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Retail frenzy as restrictions eased – Winnipeg Free Press

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Hundreds of Winnipeggers lined up outside multiple retailers across the city, with one shopper bellowing triumphantly: “It doesn’t even feel like a pandemic anymore — it’s Boxing Day 2.0!”

As the province eased public-health orders to allow the sale of non-essential items this weekend, parking lots filled up quickly Saturday morning.

Shoppers didn’t let the biting snow showers or even the mandated 25-per-cent capacity limits stop them from waiting outside storefronts for hours on end, before they could get in. Malls remained busy well into the evening, with larger outlets allowing up to 250 people at a time.

“Honestly,” Darrien Drewyer told the Free Press, as he queued up outside the Winnipeg IKEA with his young son to pick up a new chair, “I’ve been waiting for this for like months now.”

Drewyer — like all of Manitoba — hasn’t been able to shop for anything but groceries, pharmaceuticals or other essentials since mid-November, when the province enforced strict Code Red measures to curb the spread of COVID-19.

At Polo Park, a security guard said he’d never seen this many cars stacked across the space in tight rows in the many years he’s worked at the mall. “It’s madness,” he said.

“We couldn’t do a lot of Christmas shopping or even Boxing Day or Black Friday properly,” said Nicole Julien, waiting outside the Grant Park Winners outlet.

“I guess this is our chance now because the government finally said you can do it,” chimed in Julien’s boyfriend Henry Siloam, who wanted to purchase a pair of T-shirts he saw at a special in-store discount.

While most other large retailers, such as Costco, Toys”R”Us, Best Buy and Sport Chek were also chock full of customers, independent and small stores did not see the same level of foot traffic.

Just a few steps next to the busy Winners outlet in Grant Park Shopping Centre, which touts up to 70 different storefronts, Northern Reflections and other such outlets appeared barren.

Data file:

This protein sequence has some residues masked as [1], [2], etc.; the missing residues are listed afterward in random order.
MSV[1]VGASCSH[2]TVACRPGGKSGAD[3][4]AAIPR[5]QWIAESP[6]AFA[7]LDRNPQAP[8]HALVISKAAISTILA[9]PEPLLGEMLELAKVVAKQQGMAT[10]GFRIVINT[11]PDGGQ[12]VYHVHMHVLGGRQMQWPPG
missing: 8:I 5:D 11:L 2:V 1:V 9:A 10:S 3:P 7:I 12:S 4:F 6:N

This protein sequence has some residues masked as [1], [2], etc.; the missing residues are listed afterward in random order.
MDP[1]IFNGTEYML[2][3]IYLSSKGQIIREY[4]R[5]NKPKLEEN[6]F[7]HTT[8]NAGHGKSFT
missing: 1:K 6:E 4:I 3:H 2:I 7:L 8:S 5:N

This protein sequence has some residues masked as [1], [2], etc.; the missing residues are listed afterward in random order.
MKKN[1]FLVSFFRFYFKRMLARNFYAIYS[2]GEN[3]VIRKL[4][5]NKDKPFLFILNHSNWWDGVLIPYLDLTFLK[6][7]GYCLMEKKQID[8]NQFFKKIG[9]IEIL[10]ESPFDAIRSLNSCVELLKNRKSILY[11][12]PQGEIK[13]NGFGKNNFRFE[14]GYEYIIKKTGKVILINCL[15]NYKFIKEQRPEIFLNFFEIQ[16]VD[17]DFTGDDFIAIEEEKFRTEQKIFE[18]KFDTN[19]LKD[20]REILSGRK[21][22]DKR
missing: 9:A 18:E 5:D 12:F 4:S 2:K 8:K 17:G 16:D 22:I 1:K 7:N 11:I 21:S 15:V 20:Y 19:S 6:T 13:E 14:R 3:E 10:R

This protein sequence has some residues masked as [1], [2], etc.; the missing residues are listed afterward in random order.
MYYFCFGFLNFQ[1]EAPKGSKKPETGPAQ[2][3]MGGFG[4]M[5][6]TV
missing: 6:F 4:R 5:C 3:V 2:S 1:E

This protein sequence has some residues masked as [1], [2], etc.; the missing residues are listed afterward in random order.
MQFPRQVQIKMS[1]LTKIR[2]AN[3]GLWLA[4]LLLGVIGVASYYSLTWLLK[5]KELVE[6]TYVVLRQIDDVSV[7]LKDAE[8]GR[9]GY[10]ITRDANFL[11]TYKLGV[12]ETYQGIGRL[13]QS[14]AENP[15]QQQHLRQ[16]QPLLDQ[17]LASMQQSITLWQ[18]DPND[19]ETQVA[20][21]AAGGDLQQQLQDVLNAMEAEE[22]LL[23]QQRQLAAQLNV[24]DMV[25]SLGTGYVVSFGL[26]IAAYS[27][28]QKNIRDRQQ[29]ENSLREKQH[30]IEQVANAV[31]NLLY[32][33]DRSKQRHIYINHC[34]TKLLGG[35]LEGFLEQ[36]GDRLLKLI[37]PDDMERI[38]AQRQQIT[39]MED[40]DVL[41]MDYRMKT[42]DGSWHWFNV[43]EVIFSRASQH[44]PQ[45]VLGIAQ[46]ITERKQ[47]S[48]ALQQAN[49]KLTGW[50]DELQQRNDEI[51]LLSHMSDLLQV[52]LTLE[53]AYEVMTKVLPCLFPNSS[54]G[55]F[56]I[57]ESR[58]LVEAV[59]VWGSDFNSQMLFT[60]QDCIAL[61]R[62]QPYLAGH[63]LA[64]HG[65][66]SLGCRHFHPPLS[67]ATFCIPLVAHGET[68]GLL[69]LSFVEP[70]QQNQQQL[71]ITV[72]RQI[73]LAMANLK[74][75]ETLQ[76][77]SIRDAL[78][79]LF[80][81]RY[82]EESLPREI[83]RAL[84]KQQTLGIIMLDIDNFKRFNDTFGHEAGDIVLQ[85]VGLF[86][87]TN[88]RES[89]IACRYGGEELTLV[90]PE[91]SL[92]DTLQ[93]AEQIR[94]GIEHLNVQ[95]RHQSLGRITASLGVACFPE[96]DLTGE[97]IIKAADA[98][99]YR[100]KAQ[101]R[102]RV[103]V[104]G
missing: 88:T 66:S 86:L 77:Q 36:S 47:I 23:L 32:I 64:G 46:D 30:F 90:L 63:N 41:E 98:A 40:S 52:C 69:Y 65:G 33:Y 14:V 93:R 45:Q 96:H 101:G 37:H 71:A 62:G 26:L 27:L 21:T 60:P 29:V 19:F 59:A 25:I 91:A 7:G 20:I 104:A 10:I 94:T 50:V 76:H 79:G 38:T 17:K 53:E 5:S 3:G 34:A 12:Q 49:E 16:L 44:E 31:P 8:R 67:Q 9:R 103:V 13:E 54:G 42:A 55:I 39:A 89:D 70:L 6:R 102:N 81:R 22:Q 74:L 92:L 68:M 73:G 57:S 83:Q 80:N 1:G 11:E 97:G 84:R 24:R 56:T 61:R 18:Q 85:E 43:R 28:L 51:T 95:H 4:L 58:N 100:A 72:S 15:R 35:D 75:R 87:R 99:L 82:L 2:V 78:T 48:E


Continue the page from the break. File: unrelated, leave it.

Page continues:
Used DVD store Entertainment Exchange was relatively occupied with customers, however. At one point Saturday afternoon, at least 12 people were waiting to enter, while several others were already glancing over the CDs inside.

“I’m sure the larger businesses are extremely happy with this,” said Jonathan Alward, Manitoba director for the Canadian Federation of Independent Business. “But I just wish people would understand that it might actually be safer and even quicker to go support a small business instead of going off to an IKEA instantly.”

Alward hopes, “once people have gotten things out of their system in the following days,” retailers could look calmer. He thinks a lot of it comes from having more than two months of pent-up cabin fever since restrictions were implemented.

According to the newly relaxed public-health orders, all businesses are allowed to reopen and sell anything they’d like, if they’re enforcing strict capacity limits, physical distancing guidelines and mask policies. Restrictions have not been eased for northern Manitoba communities.

The new rules have effectively closed all loopholes that emerged from a repeatedly changed provincial list of “essential” items, which advocates and business owners have argued impacted independent companies more than big-box stores. Smaller shops relied far more on curbside pickups, delivery and online sales — without necessarily having the infrastructure to match larger chains.